Consider a finite $m\times m$ board where every intersection either has a stone, or does not. If there are at least $2m$ stones on this board, then I claim there will exist three stones which are arranged in an axis-aligned right triangle.

To prove this, number the stones from $1$ to $2m$. For each $1\le k \le 2m$, let $f(k)$ be the number of rows spanned by the stones numbered $1$ to $k$, plus the number of columns spanned by these stones. Note that $f(1)=2$, $f(2m)\le 2m$, and $f(k)$ is a weakly increasing function. It cannot be strictly increasing; if it were strictly increasing, you would have $f(2m)\ge 2m-1+f(1)=2m+1$, contradicting $f(2m)\le 2m$. This means there must be some number $k$ for which $f(k)=f(k-1)$. But this means that stone number $k$ is the same row as a previous stone, and in the same column as a previous stone, so that these three stones form a right triangle.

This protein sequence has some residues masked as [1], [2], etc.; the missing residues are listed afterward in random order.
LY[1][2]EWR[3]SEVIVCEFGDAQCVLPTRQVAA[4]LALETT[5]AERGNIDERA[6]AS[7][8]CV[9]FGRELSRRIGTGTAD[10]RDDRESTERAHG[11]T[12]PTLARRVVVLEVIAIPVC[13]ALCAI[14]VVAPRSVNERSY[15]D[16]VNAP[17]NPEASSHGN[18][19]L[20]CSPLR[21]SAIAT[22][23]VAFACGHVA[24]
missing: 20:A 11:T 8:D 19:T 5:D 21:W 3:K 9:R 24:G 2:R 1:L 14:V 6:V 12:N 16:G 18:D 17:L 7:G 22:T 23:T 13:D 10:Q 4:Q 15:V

In particular, if an $m\times m$ board is filled with stones in $n$ colors, then some color will appear on at least $m^2/n$ of the stones, so if $m^2/n\ge 2m$, there will be a right triangle of stones in that color. Therefore, for all $n$, an infinite colored board will have a monochromatic coloring, and to find one, you only need to search in a $2n\times 2n$ sub-square of stones.

This problem seems to fall under the topic of Ramsey theory.

As a side note, you can also prove that an $m\times m$ board with only $2m-1$ stones contains an axis-aligned right triangle. This is tight, since you can place $2m-2$ stones without forming a triangle.